If you have even a passing interest in space travel, the past few months have been incredibly exciting. Blue Origin pushed the envelope by shooting its New Shepard launch system to a height of 62 miles and then successfully performing a controlled landing the BE-3 rocket booster back to earth. SpaceX last month leapfrogged those efforts, sending its Falcon 9 even faster and higher to a height of 124 miles, before making a successful powered landing. The endgame for both Blue Origin and SpaceX is to significantly reduce the costs of space travel. In the case of Blue Origin, the company is looking to send well-heeled individuals into space to experience brief moments of weightlessness, while SpaceX... Read more...
Folks, we just witnessed history this evening. After two previous failed landings (one in January, one in April) and a complete vehicle failure in June, SpaceX struck gold tonight, successfully completing a powered, upright landing of its Falcon 9 rocket. The significance of this achievement is profound, as the Falcon 9 not only blasted off in to space, but it achieved orbit (launching 11 ORBCOMM satellites in the process) at a height of 200km. Jeff Bezos’ Blue Origin completed a vertical landing of its BE-3 rocket engine last month, but that rocket didn’t travel as high or as fast as the Falcon 9 -- more importantly, it never achieved orbit. Previously, rockets were a one-way proposition;... Read more...
SpaceX was hoping that it’s third attempt at a controlled Falcon 9 landing on a floating barge would be a charm, but those hopes went up in smoke this morning. In fact, SpaceX didn’t even get a chance to get close to landing on the barge, as the Falcon 9 launch vehicle exploded during ascent. The SpaceX Falcon 9, which lifted off from Cape Canaveral promptly at 10:21am EST for its seventh Commercial Resupply Services flight (CRS-7), broke apart over the Atlantic Ocean just minutes after liftoff. Onboard were over two and a half tons of supplies for the crew members aboard the International Space Station (ISS), a much ballyhooed Boeing-built docking adapter that would “give Boeing’s CST-100 and... Read more...
We’ve been following SpaceX’s Dragon capsule and Falcon rocket development with the giddiness of millions of children decades ago during the lead up to NASA landing a man on the moon. With the Space Shuttle out of commission and the U.S. relying on Russia to blast our astronauts into space, it’s up to companies like SpaceX to help take over the heavy lifting when it comes to ferrying crew to and from the International Space Station (ISS). When we last left SpaceX, the company successfully launched an unmanned Dragon capsule (making its sixth successful resupply mission) to the ISS, but had less success with its planned vertical landing of the Falcon 9 rocket on a barge platform. Close, but no... Read more...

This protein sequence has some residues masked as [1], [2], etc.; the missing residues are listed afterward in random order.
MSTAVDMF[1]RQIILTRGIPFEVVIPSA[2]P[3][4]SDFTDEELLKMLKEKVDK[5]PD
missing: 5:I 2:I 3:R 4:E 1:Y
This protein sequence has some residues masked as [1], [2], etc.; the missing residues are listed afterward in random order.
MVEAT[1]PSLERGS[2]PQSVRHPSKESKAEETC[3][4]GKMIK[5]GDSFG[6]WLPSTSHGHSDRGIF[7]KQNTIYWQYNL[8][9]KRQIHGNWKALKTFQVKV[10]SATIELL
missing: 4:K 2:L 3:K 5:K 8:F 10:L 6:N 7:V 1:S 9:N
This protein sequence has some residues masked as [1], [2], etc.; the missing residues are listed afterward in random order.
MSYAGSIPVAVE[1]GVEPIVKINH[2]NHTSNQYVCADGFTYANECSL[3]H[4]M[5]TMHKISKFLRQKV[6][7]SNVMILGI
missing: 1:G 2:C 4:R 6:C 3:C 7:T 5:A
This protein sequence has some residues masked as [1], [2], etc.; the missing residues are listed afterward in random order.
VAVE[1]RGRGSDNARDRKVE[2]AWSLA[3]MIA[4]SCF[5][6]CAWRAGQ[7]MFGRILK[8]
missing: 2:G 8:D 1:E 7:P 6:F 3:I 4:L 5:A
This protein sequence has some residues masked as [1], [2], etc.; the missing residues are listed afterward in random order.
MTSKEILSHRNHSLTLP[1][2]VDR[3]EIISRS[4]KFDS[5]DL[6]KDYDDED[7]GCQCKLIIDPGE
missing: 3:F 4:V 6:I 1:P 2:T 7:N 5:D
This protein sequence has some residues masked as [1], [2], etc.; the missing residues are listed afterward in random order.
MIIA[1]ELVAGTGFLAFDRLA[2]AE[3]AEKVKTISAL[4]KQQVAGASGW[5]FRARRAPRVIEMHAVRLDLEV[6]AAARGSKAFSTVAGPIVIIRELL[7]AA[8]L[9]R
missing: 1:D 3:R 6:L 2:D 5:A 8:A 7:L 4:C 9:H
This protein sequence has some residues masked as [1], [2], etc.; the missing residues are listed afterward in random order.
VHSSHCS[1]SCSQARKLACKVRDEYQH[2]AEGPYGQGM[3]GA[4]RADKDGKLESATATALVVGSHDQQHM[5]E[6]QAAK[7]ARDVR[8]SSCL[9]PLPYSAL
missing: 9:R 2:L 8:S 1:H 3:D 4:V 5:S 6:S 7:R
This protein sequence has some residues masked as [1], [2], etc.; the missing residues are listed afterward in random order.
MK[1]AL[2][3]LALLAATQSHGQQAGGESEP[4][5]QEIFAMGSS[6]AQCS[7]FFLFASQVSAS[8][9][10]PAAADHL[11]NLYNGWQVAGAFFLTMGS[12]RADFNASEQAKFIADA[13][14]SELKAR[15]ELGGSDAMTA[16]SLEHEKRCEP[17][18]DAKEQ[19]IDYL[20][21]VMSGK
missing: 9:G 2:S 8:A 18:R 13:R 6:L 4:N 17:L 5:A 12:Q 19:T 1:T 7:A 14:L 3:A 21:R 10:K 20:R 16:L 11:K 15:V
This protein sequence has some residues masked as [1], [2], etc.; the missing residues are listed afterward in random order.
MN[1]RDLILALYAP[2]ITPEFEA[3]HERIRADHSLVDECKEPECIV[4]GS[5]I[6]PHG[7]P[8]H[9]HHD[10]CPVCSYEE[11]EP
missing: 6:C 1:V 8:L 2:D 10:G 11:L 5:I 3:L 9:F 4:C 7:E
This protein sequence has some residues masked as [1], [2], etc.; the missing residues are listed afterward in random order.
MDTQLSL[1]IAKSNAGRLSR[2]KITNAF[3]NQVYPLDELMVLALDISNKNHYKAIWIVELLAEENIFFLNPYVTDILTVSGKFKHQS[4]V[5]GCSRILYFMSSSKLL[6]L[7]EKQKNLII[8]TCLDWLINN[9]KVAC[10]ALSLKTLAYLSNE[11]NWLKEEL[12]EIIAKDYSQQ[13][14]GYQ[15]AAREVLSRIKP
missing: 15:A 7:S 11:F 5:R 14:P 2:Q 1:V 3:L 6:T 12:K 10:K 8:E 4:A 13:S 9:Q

The good news for SpaceX is that its Dragon resupply mission to the International Space Station (ISS) was a resounding success. This was the sixth Commercial Resupply Services flight (CRS-6) of fifteen planned. Falcon 9 rocket approaches the barge platform (Source: SpaceX) The Dragon capsule blasted off from Cape Canaveral at 4:10 pm EST this afternoon atop a Falcon 9 rocket. Dragon was successfully placed into orbit and will rendezvous with the ISS on Friday morning. The Dragon is loaded with just over 4,000 pounds of cargo including 1,103 pounds of supplies for the ISS crew and over 1,200 pounds of hardware and equipment. The remainder of the payload is occupied by equipment and hardware for... Read more...
If anyone can make failure look like a magnificent achievement in rocket design, launch, and recovery, then it’s definitely Elon Musk. On Saturday, SpaceX launched a Dragon capsule into space via its Falcon 9 launch vehicle. The Dragon went on to make its fifth successful cargo run to the International Space Station, while the Falcon 9 was scheduled to make history by landing vertically on a 300 ft. by 100 ft. target under power… at sea… in the dark.SpaceX's floating barge, docked just days before the Falcon 9's attempted landing SpaceX was nearly able to successfully accomplish its mission with Dragon 9, but Musk tweeted Saturday morning: Rocket made it to drone spaceport ship, but landed hard.... Read more...